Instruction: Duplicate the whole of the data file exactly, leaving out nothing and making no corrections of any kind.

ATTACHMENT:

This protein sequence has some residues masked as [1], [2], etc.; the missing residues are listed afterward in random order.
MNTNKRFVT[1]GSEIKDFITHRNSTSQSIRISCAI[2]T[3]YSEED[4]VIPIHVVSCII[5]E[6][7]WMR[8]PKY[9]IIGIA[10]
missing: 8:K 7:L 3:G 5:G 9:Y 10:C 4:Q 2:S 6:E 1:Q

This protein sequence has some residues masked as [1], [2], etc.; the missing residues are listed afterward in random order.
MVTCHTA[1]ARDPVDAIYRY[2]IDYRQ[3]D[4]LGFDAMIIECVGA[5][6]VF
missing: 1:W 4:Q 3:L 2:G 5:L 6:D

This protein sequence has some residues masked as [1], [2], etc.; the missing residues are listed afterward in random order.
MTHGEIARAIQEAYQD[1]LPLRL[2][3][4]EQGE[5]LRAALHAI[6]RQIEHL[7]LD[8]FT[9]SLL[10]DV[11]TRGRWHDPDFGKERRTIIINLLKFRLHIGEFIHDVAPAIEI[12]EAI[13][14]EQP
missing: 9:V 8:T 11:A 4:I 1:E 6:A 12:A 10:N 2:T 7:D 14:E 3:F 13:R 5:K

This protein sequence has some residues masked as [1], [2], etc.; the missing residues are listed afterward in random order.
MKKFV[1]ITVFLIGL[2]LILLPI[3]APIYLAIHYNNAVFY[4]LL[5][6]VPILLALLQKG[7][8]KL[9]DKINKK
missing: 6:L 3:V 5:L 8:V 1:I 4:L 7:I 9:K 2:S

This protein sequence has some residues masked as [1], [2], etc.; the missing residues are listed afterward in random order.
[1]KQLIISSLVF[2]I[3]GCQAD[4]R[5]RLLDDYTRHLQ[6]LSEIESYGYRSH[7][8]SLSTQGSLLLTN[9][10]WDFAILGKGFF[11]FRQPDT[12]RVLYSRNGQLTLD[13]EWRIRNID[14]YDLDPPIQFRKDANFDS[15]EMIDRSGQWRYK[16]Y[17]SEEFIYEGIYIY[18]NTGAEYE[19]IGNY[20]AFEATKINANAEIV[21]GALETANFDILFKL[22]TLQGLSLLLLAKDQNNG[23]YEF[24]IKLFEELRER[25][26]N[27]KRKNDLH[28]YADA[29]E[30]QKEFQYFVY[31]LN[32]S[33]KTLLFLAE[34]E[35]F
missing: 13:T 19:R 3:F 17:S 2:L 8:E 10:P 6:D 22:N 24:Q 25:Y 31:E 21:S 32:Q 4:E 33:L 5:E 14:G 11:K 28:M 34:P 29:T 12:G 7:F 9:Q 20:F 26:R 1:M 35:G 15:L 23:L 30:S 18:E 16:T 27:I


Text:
This protein sequence has some residues masked as [1], [2], etc.; the missing residues are listed afterward in random order.
MNTNKRFVT[1]GSEIKDFITHRNSTSQSIRISCAI[2]T[3]YSEED[4]VIPIHVVSCII[5]E[6][7]WMR[8]PKY[9]IIGIA[10]
missing: 8:K 7:L 3:G 5:G 9:Y 10:C 4:Q 2:S 6:E 1:Q

This protein sequence has some residues masked as [1], [2], etc.; the missing residues are listed afterward in random order.
MVTCHTA[1]ARDPVDAIYRY[2]IDYRQ[3]D[4]LGFDAMIIECVGA[5][6]VF
missing: 1:W 4:Q 3:L 2:G 5:L 6:D

This protein sequence has some residues masked as [1], [2], etc.; the missing residues are listed afterward in random order.
MTHGEIARAIQEAYQD[1]LPLRL[2][3][4]EQGE[5]LRAALHAI[6]RQIEHL[7]LD[8]FT[9]SLL[10]DV[11]TRGRWHDPDFGKERRTIIINLLKFRLHIGEFIHDVAPAIEI[12]EAI[13][14]EQP
missing: 9:V 8:T 11:A 4:I 1:E 6:A 12:A 10:N 2:T 7:D 14:E 3:F 13:R 5:K

This protein sequence has some residues masked as [1], [2], etc.; the missing residues are listed afterward in random order.
MKKFV[1]ITVFLIGL[2]LILLPI[3]APIYLAIHYNNAVFY[4]LL[5][6]VPILLALLQKG[7][8]KL[9]DKINKK
missing: 6:L 3:V 5:L 8:V 1:I 4:L 7:I 9:K 2:S

This protein sequence has some residues masked as [1], [2], etc.; the missing residues are listed afterward in random order.
[1]KQLIISSLVF[2]I[3]GCQAD[4]R[5]RLLDDYTRHLQ[6]LSEIESYGYRSH[7][8]SLSTQGSLLLTN[9][10]WDFAILGKGFF[11]FRQPDT[12]RVLYSRNGQLTLD[13]EWRIRNID[14]YDLDPPIQFRKDANFDS[15]EMIDRSGQWRYK[16]Y[17]SEEFIYEGIYIY[18]NTGAEYE[19]IGNY[20]AFEATKINANAEIV[21]GALETANFDILFKL[22]TLQGLSLLLLAKDQNNG[23]YEF[24]IKLFEELRER[25][26]N[27]KRKNDLH[28]YADA[29]E[30]QKEFQYFVY[31]LN[32]S[33]KTLLFLAE[34]E[35]F
missing: 13:T 19:R 3:F 17:S 2:L 8:E 10:P 6:D 22:N 24:Q 25:Y 31:E 21:S 32:Q 4:E 33:L 5:E 14:G 11:K 28:M 34:P 29:T 12:G 7:F 9:Q 20:F 26:R 1:M 35:G 15:L 23:L 30:S 18:E 16:T 27:I